Markham T. Puckett1,
Ernest A. Mancini1,
William C. Parcell1
(1) The University of Alabama, Tuscaloosa, AL
Abstract: Source rocks, maturation, and seals in carbonate systems of the Mississippi Interior salt basin
The Mississippi Interior Salt Basin (MISB) is the largest in a series of basins extending from southern Florida to east Texas that developed on thick transitional crust. A comprehensive study of the MISB has resulted in establishment of the stratigraphic framework (including formational tops, lithologic variations, thicknesses, and ages of the strata). This stratigraphic information was coupled with BHT, R0, TAI, TOC, and Tmax data to model the burial and thermal histories of the strata. Subsidence rates are greatest during the Jurassic and Early Cretaceous, and decrease in the Late Cretaceous and Cenozoic. Thermal modeling indicates that oil generation was initiated in the Early Cretaceous, and thermogenic natural gas generation commenced in the mid-Cretaceous and continued into the Tertiary. While the lower Smackover carbonates are the primary source rocks for the basin, Lower Cretaceous shales and carbonates are potential source rocks in the Perry sub-basin region. Carbonate reservoirs in the MISB occur in the Smackover Formation and, along the southern margin in the basin, the James Limestone, Mooringsport Formation, and Andrew Formation. Reef and/or shoal facies are the typical reservoir rocks. Anhydrites, such as the Buckner and those of the Rodessa Formation, cap many of the shoal facies of these carbonate units and form seals. Sequence stratigraphic analysis indicates that the petroleum source rocks typically occur in the condensed intervals, whereas the carbonate reservoir rocks, both reef and shoal facies, occur in the transgressive and highstand system tracts.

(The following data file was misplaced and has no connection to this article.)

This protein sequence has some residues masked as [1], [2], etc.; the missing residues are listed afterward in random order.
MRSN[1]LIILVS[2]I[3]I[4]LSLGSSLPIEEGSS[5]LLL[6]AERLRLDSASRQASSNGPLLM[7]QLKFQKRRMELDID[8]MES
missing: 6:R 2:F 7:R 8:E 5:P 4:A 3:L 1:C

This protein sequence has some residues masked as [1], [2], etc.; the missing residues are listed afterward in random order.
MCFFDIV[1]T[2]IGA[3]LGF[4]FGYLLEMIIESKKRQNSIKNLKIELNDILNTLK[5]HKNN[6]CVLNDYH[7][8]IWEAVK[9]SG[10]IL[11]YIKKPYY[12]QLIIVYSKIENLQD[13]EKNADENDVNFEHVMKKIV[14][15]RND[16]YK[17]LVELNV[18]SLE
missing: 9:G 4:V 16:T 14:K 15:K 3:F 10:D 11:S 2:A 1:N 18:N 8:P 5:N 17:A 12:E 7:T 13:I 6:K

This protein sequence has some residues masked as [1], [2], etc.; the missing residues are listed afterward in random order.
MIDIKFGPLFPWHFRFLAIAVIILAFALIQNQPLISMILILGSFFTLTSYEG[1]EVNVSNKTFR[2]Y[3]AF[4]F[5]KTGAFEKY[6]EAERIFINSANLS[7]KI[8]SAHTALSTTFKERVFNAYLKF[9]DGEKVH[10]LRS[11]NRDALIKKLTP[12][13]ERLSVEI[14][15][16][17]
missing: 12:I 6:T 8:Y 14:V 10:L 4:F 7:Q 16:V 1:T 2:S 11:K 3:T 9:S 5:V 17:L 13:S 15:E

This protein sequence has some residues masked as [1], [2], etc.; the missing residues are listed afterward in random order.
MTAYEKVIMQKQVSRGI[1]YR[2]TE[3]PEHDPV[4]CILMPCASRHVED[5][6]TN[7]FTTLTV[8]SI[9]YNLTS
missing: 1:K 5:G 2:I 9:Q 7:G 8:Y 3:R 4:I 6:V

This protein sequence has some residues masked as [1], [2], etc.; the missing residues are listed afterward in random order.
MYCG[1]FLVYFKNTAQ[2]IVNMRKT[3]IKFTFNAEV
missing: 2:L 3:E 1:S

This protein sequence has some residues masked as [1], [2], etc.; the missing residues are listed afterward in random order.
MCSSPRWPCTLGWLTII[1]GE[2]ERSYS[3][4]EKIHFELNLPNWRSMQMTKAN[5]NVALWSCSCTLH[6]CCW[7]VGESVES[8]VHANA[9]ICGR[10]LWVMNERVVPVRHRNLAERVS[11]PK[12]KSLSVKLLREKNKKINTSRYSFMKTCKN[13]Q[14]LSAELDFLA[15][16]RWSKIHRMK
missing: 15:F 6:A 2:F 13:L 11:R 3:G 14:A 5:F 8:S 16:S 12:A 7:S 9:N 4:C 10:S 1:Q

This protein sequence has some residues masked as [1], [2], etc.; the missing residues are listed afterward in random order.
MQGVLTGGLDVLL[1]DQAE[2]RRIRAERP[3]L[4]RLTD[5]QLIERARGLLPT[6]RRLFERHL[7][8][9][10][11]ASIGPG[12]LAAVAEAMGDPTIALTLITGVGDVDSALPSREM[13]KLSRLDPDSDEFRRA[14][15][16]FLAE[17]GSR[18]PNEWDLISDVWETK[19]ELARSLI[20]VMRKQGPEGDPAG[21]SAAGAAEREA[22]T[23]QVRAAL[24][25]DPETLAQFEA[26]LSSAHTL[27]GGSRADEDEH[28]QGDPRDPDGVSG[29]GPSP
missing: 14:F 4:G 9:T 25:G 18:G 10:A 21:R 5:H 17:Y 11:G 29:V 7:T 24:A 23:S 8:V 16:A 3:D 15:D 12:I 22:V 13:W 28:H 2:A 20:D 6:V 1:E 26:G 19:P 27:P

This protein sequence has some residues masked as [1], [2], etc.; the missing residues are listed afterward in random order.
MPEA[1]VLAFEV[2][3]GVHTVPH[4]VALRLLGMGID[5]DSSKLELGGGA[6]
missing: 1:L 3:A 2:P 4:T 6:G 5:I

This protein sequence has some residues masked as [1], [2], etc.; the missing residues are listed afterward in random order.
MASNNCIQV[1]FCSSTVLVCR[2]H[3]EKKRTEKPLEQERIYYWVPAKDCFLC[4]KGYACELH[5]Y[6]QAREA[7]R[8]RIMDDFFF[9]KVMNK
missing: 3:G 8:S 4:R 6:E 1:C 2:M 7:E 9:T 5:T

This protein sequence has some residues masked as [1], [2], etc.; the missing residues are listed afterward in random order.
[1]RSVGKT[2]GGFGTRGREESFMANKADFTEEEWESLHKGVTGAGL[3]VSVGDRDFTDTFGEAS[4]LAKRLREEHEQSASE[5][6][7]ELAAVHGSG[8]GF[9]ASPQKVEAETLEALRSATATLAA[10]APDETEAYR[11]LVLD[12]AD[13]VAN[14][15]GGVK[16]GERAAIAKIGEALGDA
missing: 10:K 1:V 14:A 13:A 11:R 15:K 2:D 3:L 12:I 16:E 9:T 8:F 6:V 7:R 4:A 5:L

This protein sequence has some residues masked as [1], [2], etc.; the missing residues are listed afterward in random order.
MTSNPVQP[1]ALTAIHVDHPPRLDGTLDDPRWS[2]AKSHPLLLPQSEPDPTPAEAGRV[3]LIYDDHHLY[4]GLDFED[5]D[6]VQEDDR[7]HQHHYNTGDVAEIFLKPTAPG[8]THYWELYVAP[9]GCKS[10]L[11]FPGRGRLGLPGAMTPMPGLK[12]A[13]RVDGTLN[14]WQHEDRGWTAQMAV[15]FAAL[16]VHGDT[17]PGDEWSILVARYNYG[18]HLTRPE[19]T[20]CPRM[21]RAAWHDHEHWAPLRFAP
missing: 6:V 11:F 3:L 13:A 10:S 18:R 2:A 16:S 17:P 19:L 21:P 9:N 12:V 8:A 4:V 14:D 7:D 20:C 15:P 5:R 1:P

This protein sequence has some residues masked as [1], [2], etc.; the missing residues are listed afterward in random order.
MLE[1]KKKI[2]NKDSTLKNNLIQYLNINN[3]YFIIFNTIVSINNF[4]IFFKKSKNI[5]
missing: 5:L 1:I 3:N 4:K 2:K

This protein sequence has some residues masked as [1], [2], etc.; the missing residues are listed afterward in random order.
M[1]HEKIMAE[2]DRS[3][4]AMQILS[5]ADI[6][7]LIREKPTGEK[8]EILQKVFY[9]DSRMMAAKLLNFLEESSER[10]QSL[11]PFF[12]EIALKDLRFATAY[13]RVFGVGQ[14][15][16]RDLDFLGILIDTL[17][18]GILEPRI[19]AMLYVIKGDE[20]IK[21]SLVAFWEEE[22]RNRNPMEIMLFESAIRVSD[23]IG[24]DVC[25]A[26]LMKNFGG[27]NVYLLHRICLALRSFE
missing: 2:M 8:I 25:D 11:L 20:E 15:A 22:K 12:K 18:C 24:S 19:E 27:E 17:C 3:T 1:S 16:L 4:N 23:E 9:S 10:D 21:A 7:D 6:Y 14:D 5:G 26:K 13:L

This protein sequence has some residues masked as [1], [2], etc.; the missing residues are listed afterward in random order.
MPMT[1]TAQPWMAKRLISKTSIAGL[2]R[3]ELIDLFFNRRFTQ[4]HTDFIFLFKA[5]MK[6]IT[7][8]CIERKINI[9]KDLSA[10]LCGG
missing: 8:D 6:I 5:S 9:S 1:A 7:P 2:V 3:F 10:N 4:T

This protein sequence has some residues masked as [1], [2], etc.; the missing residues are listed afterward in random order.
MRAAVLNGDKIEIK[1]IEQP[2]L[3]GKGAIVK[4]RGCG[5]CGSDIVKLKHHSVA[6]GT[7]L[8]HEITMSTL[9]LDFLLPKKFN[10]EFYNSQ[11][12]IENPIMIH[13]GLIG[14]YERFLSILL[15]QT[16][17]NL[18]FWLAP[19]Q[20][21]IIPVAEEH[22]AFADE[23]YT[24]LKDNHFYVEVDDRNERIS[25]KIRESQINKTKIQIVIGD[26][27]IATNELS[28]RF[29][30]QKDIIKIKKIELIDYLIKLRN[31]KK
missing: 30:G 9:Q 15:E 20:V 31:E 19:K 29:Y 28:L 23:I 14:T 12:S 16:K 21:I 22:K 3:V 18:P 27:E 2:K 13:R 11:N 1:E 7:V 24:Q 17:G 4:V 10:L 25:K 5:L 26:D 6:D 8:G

AAPG Search and Discovery Article #90914©2000 AAPG Annual Convention, New Orleans, Louisiana